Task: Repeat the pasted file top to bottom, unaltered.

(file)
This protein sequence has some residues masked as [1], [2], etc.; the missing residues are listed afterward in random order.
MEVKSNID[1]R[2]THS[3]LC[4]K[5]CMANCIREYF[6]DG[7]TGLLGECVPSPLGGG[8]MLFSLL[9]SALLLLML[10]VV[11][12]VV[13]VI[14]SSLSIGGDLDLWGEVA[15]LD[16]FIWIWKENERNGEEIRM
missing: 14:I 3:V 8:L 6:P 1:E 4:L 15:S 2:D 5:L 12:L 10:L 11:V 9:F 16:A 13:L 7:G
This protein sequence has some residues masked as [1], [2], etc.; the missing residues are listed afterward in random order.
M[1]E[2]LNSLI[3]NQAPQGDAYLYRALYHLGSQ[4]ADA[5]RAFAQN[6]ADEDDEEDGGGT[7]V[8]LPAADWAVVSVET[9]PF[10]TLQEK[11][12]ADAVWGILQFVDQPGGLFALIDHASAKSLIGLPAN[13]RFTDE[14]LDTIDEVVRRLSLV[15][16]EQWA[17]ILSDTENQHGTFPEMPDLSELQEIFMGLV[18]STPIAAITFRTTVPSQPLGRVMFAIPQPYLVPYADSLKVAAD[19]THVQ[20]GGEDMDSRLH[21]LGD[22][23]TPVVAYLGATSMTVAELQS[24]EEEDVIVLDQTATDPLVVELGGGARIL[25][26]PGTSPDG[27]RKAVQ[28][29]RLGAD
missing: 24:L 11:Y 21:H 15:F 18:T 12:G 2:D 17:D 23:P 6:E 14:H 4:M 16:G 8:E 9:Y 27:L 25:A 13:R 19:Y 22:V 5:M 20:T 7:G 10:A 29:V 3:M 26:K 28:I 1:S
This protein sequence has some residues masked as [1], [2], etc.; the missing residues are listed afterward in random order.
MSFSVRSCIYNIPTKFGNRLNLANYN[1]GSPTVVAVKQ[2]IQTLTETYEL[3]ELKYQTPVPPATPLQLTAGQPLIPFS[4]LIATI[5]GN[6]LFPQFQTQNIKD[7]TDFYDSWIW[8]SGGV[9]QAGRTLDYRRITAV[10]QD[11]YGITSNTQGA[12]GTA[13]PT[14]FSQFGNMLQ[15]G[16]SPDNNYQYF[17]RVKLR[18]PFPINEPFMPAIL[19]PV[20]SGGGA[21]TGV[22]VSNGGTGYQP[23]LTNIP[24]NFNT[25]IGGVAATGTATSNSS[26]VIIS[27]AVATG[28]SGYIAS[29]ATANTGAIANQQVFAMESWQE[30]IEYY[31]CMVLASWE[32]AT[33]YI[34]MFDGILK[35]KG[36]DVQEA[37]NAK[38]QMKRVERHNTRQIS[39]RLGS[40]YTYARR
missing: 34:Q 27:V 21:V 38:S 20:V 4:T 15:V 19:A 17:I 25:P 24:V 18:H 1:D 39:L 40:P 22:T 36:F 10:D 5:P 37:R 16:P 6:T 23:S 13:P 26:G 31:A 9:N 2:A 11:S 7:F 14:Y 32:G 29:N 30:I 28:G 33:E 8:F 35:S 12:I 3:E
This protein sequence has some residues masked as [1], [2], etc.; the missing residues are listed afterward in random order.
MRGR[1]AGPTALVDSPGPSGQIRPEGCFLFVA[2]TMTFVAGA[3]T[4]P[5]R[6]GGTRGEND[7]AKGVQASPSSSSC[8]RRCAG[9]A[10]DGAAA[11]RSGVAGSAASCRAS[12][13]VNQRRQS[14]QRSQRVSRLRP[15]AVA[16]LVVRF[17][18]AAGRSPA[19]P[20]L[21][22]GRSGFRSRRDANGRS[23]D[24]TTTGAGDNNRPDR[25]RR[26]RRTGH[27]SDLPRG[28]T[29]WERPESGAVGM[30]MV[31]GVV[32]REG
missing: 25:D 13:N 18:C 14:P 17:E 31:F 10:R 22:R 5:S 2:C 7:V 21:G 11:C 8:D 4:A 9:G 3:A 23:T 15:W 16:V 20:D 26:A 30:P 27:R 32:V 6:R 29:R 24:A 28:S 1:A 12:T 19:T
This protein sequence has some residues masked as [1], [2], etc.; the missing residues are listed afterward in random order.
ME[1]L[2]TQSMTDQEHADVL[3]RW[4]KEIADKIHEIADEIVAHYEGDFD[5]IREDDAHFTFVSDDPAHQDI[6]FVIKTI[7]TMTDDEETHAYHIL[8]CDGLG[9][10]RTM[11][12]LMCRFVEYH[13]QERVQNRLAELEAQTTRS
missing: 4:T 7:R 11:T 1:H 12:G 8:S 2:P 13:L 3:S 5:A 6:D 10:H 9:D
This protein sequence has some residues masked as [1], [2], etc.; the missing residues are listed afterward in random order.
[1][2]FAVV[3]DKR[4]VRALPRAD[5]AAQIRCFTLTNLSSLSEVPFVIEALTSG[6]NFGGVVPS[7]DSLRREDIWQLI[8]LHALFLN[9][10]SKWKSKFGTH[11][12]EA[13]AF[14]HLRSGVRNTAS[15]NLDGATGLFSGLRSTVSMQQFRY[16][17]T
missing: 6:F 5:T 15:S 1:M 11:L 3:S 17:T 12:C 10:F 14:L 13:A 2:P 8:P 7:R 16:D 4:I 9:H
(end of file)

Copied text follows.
This protein sequence has some residues masked as [1], [2], etc.; the missing residues are listed afterward in random order.
MEVKSNID[1]R[2]THS[3]LC[4]K[5]CMANCIREYF[6]DG[7]TGLLGECVPSPLGGG[8]MLFSLL[9]SALLLLML[10]VV[11][12]VV[13]VI[14]SSLSIGGDLDLWGEVA[15]LD[16]FIWIWKENERNGEEIRM
missing: 14:I 3:V 8:L 6:P 1:E 4:L 15:S 2:D 5:L 12:L 10:L 11:V 9:F 16:A 13:L 7:G
This protein sequence has some residues masked as [1], [2], etc.; the missing residues are listed afterward in random order.
M[1]E[2]LNSLI[3]NQAPQGDAYLYRALYHLGSQ[4]ADA[5]RAFAQN[6]ADEDDEEDGGGT[7]V[8]LPAADWAVVSVET[9]PF[10]TLQEK[11][12]ADAVWGILQFVDQPGGLFALIDHASAKSLIGLPAN[13]RFTDE[14]LDTIDEVVRRLSLV[15][16]EQWA[17]ILSDTENQHGTFPEMPDLSELQEIFMGLV[18]STPIAAITFRTTVPSQPLGRVMFAIPQPYLVPYADSLKVAAD[19]THVQ[20]GGEDMDSRLH[21]LGD[22][23]TPVVAYLGATSMTVAELQS[24]EEEDVIVLDQTATDPLVVELGGGARIL[25][26]PGTSPDG[27]RKAVQ[28][29]RLGAD
missing: 24:L 11:Y 21:H 15:F 18:T 12:G 2:D 17:D 23:P 6:E 14:H 4:M 16:G 8:E 9:Y 27:L 25:A 13:R 19:Y 22:V 5:M 20:T 7:G 10:A 29:V 3:M 26:K 28:I 1:S
This protein sequence has some residues masked as [1], [2], etc.; the missing residues are listed afterward in random order.
MSFSVRSCIYNIPTKFGNRLNLANYN[1]GSPTVVAVKQ[2]IQTLTETYEL[3]ELKYQTPVPPATPLQLTAGQPLIPFS[4]LIATI[5]GN[6]LFPQFQTQNIKD[7]TDFYDSWIW[8]SGGV[9]QAGRTLDYRRITAV[10]QD[11]YGITSNTQGA[12]GTA[13]PT[14]FSQFGNMLQ[15]G[16]SPDNNYQYF[17]RVKLR[18]PFPINEPFMPAIL[19]PV[20]SGGGA[21]TGV[22]VSNGGTGYQP[23]LTNIP[24]NFNT[25]IGGVAATGTATSNSS[26]VIIS[27]AVATG[28]SGYIAS[29]ATANTGAIANQQVFAMESWQE[30]IEYY[31]CMVLASWE[32]AT[33]YI[34]MFDGILK[35]KG[36]DVQEA[37]NAK[38]QMKRVERHNTRQIS[39]RLGS[40]YTYARR
missing: 34:Q 27:V 21:V 38:S 20:V 4:T 15:V 19:A 17:I 25:P 24:V 18:H 1:D 39:L 40:P 22:T 36:F 10:D 5:P 37:R 16:P 6:T 23:S 13:P 26:G 31:A 9:N 2:A 11:S 7:F 14:Y 32:G 29:N 30:I 28:G 33:E 8:F 35:S 12:I 3:E
This protein sequence has some residues masked as [1], [2], etc.; the missing residues are listed afterward in random order.
MRGR[1]AGPTALVDSPGPSGQIRPEGCFLFVA[2]TMTFVAGA[3]T[4]P[5]R[6]GGTRGEND[7]AKGVQASPSSSSC[8]RRCAG[9]A[10]DGAAA[11]RSGVAGSAASCRAS[12][13]VNQRRQS[14]QRSQRVSRLRP[15]AVA[16]LVVRF[17][18]AAGRSPA[19]P[20]L[21][22]GRSGFRSRRDANGRS[23]D[24]TTTGAGDNNRPDR[25]RR[26]RRTGH[27]SDLPRG[28]T[29]WERPESGAVGM[30]MV[31]GVV[32]REG
missing: 25:D 13:N 18:C 14:P 17:E 31:F 10:R 22:R 5:S 2:C 7:V 21:G 11:C 8:D 4:A 9:G 3:A 23:T 15:W 16:V 20:D 26:A 30:P 27:R 32:V 6:R 29:R 24:A 28:S 1:A 12:T 19:T
This protein sequence has some residues masked as [1], [2], etc.; the missing residues are listed afterward in random order.
ME[1]L[2]TQSMTDQEHADVL[3]RW[4]KEIADKIHEIADEIVAHYEGDFD[5]IREDDAHFTFVSDDPAHQDI[6]FVIKTI[7]TMTDDEETHAYHIL[8]CDGLG[9][10]RTM[11][12]LMCRFVEYH[13]QERVQNRLAELEAQTTRS
missing: 4:T 7:R 11:T 1:H 12:G 8:S 2:P 13:L 3:S 5:A 6:D 10:H 9:D
This protein sequence has some residues masked as [1], [2], etc.; the missing residues are listed afterward in random order.
[1][2]FAVV[3]DKR[4]VRALPRAD[5]AAQIRCFTLTNLSSLSEVPFVIEALTSG[6]NFGGVVPS[7]DSLRREDIWQLI[8]LHALFLN[9][10]SKWKSKFGTH[11][12]EA[13]AF[14]HLRSGVRNTAS[15]NLDGATGLFSGLRSTVSMQQFRY[16][17]T
missing: 6:F 5:T 15:S 1:M 11:L 3:S 17:T 12:C 10:F 14:L 13:A 2:P 8:P 7:R 16:D 4:I 9:H